When to Discuss Alcohol with Kids

New research shows that parents and educators should be discussing the dangers of alcohol much earlier than many people previously expected. Explaining why children should not consume alcohol, and how doing so can harm them, needs to be done between the ages of 9 and 13. This is likely a much different approach regarding underage drinking prevention than what most parents and schools have been doing. The tendency to wait until children are older to discuss alcohol and drugs is proving to be too late.

“Surveys indicate that children start to think positively about alcohol between ages 9 and 13 years. The more young people are exposed to alcohol advertising and marketing, the more likely they are to drink, and if they are already drinking, this exposure leads them to drink more. Therefore, it is very important to start talking to children about the dangers of drinking as early as 9 years of age,” the report discussed.

Experts agree that it is not just the parent’s responsibility to begin educating their children about the dangers of alcohol. Physicians and health care providers should begin discussing the issue with children and their parents as well. Studies show that by the time children reach the age of 13, 21% have already tried more than a sip of alcohol. This number skyrockets by the time children graduate high school. Almost 80% of high school graduates have drunk more than a sip of alcohol.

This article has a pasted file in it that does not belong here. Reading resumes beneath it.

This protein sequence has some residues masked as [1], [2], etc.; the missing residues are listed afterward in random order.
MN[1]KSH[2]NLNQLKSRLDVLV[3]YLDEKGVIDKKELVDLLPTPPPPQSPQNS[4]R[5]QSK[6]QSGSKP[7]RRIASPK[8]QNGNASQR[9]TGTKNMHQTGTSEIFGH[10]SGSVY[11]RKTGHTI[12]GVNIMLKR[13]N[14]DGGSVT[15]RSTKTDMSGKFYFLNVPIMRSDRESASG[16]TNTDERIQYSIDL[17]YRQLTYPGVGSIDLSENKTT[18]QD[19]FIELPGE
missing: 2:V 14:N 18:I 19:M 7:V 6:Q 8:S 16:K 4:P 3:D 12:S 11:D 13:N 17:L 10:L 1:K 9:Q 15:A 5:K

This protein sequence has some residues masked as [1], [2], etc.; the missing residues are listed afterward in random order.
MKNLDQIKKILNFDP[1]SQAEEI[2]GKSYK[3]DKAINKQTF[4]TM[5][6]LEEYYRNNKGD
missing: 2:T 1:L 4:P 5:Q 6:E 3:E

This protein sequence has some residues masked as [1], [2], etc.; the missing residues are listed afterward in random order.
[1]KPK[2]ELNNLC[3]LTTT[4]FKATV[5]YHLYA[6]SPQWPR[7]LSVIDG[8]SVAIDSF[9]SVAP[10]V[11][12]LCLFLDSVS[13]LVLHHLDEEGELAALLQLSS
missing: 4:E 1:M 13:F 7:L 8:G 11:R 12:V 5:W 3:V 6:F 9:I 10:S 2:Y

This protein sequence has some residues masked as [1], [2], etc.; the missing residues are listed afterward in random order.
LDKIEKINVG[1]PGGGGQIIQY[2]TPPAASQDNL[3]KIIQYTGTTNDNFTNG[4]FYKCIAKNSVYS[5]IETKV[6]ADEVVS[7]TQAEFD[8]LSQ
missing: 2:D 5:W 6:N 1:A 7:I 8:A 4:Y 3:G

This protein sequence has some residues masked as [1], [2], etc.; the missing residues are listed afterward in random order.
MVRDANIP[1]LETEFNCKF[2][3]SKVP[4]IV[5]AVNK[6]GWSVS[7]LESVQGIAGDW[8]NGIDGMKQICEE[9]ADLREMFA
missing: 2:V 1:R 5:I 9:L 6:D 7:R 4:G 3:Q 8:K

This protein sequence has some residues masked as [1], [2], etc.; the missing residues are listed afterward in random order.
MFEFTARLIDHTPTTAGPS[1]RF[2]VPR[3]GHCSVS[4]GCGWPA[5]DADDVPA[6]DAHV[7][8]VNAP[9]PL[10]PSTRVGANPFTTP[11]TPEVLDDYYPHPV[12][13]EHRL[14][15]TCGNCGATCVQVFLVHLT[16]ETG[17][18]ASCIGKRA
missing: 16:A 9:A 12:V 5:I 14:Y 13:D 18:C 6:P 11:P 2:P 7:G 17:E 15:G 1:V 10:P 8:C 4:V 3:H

Further indication that parental involvement is vital when it comes to the decision of whether or not to consume alcohol is that most children agreed that their parents were the biggest influencers on drinking. Kids whose parents discussed the dangers of alcohol abuse and experimentation were less likely to become heavy drinkers while in college. This is particularly vital because college students are more likely to engage in binge drinking. Binge drinking occurs when a person consumes large quantities of alcohol in a short amount of time. There are many dangers to binge drinking, such as alcohol poisoning, making poor decisions regarding driving and sex and the risk of developing an alcohol addiction.